Sitting on top of Gore Hill at the end of the airport runway sits a building that resembles a cardboard box: the Cascade County Adult Detention Center. Unfortunately, this ugly building is the first thing visitors approaching from the south see when coming to Great Falls. Now, the Sheriff’s office wants to expand the jail complex to include a new “evidence facility”.
Where’s the money coming from?
During the campaign for the recently passed public safety mill levy, most of the proponents’ campaign centered on the need to increase salaries for county attorneys and sheriff’s deputies. But that’s not all. It is bad enough that goofy ideas like Slaughter’s plan to have deputies teaching courses on the constitution and putting armed volunteers in local schools may get some of that public money. But we don’t think many people thought we would be paying for a big garage to house the Sheriff’s search and rescue jet boat and a new grant-funded, $700,000 “command vehicle” (Whatever the hell that is).
Wait, how much are we paying for this?
If you are surprised by this, you are not alone. So was the County Commission. The Electric reported that Undersheriff Scott VanDyken and Public Works Director Les Payne met with the commission to discuss the project on Nov. 21. Commissioner Joe Briggs said the first they saw of the project was in a memo which said it was already going over cost estimates. The proposed ten thousand square foot facility is now estimated to cost almost $2 million. Briggs also said there was no mention of having to build a garage for the vehicle when the commission approved submitting the grant to buy it.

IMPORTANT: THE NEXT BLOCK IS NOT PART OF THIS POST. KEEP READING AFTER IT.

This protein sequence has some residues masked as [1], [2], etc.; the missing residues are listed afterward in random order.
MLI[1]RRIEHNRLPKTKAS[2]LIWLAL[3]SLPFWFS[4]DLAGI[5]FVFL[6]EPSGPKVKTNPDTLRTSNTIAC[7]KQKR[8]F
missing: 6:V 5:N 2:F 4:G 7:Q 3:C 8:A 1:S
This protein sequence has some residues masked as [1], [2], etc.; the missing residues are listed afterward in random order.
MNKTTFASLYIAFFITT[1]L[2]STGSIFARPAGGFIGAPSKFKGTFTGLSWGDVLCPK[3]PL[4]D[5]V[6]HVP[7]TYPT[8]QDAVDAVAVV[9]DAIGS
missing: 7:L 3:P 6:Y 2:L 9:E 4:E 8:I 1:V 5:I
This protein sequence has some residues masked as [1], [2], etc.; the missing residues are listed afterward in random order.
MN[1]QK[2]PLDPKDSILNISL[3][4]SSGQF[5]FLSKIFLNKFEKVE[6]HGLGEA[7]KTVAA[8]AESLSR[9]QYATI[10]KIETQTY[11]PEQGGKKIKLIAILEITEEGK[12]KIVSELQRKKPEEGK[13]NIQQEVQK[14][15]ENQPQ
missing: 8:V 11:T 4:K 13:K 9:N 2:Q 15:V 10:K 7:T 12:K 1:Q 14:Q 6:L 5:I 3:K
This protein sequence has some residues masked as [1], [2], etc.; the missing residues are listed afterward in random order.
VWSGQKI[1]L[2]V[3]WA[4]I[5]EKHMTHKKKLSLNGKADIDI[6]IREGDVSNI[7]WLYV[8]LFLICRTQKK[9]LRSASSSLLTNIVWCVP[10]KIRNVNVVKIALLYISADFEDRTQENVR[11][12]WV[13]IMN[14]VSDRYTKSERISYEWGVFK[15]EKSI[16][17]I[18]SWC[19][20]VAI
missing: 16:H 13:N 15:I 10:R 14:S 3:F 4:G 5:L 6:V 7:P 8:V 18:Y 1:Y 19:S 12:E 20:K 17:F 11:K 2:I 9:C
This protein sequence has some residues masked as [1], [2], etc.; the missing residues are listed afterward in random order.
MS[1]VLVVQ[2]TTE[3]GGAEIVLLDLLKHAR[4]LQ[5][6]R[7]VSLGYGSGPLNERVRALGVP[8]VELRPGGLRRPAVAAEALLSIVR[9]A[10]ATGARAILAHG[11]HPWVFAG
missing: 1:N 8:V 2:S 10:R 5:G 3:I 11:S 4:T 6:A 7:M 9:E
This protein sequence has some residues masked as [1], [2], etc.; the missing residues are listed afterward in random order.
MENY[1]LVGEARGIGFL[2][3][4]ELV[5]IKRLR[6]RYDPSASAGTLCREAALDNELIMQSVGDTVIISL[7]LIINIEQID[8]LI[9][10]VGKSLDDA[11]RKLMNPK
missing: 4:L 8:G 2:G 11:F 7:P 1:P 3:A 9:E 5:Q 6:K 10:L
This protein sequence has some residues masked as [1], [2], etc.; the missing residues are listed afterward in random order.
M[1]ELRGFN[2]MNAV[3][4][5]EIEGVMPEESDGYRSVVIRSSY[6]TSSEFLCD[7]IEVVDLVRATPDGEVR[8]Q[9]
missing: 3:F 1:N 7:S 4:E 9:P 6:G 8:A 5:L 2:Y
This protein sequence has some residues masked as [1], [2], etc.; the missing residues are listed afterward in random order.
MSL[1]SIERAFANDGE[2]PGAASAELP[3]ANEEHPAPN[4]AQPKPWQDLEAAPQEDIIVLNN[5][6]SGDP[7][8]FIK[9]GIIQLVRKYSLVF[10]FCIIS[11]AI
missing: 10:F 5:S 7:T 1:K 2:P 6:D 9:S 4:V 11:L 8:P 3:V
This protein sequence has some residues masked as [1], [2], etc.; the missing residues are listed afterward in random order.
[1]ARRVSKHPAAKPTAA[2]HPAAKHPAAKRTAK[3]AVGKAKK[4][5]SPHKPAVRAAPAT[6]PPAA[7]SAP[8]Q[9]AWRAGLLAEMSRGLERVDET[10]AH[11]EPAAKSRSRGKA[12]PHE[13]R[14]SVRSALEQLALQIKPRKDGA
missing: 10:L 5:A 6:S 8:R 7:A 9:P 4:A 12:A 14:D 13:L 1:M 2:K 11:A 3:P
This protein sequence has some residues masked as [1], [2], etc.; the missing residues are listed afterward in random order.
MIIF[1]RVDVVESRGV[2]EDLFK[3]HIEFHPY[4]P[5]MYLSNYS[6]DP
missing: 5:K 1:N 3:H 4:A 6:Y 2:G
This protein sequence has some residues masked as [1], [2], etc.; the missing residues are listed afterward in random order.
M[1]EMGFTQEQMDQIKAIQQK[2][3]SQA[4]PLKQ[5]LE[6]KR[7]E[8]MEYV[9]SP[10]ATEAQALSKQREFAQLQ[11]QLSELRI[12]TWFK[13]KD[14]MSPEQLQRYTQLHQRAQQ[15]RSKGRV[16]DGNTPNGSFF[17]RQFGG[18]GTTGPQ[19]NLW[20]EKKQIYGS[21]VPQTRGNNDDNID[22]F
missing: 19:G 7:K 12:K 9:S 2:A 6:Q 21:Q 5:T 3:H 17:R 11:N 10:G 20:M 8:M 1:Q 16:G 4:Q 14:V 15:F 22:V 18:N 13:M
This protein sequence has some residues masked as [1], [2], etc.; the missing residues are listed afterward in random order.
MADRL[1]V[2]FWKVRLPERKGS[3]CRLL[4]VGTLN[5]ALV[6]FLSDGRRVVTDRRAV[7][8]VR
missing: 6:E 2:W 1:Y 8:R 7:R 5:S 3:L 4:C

Just last year, the City of Great Falls bought two incident command vehicles. We have to wonder how much of this kind of hardware we need in Great Falls. The county and city should be able to share use of these vehicles rather than spending all of this money to buy and store these expensive vehicles.
Is this money well spent?
Right wing politicians like Jesse Slaughter and City Commissioner Rick Tryon want to focus public fear of violent crime to promote pet projects. In both the recently passed Public Safety Mill Levy and the yet-to-be-proposed City Public Safety Levy, the public is on the hook for significant tax increases. Even worse, while law enforcement is stomping around with military-style equipment and weapons, public services which really could reduce crime (like mental health care, crisis intervention programs and adequate housing) get none of this tax-funded largess.